Consider though, the reason for the L variant is low voltage, and therefore, lower TDP.  Keep in mind, the heatsink of the Microserver is designed for a max 35w TDP processor.  The Xeon E3 1220L v2 is well within this at 17w, of course, it's a 2-core/4-thread processor.  The Xeon E3-1260L and 1265L v2 are 45w TDP processors; above the envelope, but not significantly so, and they're 4-core/8-thread CPUs, quite a bit of processing power.


The Xeon E3 1220 v2 is 4 cores, 4 threads (no Hyperthreading --and (like the Xeon E3 1230 v2 which is 4 cores, 8 threads) it's got a TDP of 69w.  That's 34w above the rated TDP of the heatsink, and at that point, I myself am not totally comfortable with that idea, especially when you take into account the following:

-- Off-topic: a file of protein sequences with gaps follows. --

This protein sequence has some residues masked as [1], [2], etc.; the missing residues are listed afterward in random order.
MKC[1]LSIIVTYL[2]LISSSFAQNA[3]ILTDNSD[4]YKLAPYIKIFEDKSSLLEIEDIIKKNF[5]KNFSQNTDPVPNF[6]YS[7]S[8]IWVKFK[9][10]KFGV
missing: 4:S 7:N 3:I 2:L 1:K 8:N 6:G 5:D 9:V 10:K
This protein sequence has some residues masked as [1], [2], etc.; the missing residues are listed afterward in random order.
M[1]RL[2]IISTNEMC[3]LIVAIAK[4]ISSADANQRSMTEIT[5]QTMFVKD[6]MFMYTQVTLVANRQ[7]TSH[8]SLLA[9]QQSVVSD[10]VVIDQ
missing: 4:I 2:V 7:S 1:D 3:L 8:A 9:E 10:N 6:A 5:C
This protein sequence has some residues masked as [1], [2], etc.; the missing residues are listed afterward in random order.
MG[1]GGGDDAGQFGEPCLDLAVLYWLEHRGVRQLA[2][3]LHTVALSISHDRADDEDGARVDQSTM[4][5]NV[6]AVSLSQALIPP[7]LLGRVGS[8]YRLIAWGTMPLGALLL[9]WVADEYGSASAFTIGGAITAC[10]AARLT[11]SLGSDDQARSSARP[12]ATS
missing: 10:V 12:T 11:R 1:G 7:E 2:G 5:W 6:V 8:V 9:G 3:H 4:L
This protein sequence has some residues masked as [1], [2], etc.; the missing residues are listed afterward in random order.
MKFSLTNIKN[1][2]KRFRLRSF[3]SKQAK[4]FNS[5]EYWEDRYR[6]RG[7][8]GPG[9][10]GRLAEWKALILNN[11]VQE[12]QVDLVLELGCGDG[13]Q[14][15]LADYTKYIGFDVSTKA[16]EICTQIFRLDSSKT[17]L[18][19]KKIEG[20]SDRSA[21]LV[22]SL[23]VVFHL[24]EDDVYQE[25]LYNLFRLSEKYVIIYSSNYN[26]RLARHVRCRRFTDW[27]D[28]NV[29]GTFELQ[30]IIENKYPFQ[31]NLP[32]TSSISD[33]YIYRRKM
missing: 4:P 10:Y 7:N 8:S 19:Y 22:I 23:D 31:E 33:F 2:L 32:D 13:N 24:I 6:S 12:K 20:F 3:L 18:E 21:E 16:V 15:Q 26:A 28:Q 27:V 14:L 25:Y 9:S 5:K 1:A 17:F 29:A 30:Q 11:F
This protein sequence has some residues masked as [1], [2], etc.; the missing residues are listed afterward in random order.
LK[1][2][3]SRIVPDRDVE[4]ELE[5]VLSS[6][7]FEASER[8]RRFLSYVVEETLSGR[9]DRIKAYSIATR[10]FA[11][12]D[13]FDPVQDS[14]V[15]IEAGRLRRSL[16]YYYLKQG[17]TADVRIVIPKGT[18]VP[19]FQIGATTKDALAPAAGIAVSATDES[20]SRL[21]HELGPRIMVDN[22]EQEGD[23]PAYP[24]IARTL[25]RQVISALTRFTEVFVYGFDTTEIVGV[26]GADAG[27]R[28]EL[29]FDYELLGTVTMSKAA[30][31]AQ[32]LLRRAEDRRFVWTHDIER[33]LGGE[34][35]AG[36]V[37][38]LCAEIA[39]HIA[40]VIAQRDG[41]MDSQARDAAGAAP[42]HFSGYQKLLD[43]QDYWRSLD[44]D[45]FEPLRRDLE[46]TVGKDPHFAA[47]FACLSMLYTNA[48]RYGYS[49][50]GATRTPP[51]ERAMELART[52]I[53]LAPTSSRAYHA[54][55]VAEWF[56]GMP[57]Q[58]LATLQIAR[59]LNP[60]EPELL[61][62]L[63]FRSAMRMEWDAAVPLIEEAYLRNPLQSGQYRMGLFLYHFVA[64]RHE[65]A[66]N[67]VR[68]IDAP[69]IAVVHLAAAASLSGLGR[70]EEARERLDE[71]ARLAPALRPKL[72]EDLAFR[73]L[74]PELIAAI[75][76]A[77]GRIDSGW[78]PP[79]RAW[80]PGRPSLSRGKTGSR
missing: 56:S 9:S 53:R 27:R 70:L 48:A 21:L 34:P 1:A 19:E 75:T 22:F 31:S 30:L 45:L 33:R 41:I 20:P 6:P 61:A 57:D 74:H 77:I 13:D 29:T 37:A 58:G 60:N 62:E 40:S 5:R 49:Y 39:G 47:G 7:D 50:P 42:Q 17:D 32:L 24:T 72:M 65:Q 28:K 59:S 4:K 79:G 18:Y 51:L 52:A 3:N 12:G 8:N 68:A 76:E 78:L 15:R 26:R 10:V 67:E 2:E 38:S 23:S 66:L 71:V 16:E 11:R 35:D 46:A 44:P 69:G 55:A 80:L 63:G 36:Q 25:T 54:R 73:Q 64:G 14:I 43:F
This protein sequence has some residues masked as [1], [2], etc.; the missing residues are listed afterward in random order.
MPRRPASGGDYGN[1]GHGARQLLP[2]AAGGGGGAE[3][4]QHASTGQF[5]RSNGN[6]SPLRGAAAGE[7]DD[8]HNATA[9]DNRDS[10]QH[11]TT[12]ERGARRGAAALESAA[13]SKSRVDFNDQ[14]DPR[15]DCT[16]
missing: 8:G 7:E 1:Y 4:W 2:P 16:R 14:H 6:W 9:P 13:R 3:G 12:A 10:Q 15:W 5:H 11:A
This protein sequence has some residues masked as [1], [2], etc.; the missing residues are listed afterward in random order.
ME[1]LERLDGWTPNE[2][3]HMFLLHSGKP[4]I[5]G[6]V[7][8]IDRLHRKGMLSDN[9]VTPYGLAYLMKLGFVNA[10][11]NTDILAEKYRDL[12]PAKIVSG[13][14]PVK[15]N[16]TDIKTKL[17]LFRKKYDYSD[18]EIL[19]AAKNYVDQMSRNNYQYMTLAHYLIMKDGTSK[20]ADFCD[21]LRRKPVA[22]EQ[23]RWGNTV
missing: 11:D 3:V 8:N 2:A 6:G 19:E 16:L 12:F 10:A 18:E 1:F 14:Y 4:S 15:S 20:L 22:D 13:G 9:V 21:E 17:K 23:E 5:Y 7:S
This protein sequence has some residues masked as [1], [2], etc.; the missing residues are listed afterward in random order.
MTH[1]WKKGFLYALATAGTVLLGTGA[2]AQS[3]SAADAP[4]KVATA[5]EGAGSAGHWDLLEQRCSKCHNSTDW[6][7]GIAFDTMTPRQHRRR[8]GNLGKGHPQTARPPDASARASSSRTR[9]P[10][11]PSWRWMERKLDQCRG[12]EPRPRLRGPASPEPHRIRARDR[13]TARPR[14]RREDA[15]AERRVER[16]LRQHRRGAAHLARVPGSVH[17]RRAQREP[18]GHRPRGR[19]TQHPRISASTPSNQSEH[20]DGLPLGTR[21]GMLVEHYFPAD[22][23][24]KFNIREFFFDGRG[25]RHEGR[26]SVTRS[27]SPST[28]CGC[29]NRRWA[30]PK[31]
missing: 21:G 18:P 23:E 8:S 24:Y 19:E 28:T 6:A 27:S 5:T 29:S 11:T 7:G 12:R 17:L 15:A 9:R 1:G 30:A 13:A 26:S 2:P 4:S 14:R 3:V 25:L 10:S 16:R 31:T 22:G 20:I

- You're going to want to load your system with drives, most likely.  Probably all four bays, and maybe, if you're having fun, two more with the SchoonDoggy Drive Bracket.  You've got to look at thermal dissipation as a whole, not just from a processor perspective, and drives add heat.  If you decide you want performance drives (say, Western Digital RE-series, Seagate Constellations, or WD `Raptors), the heat goes up further still.  Hardware RAID adds another CPU as well, and that CPU gives off heat of its own.

- Consider that the Microserver Gen8 has a 150w power supply.  Start adding up what your Xeon E3 v2 (non-L) processor consumes under load, plus drives under load, plus peripherals (e.g., RAID controller or other expansion card) and at some point, you're putting additional stress on the power supply.  Maybe it can handle it --but if you're putting it at the edge for periods of time, you're probably going to shorten its lifespan.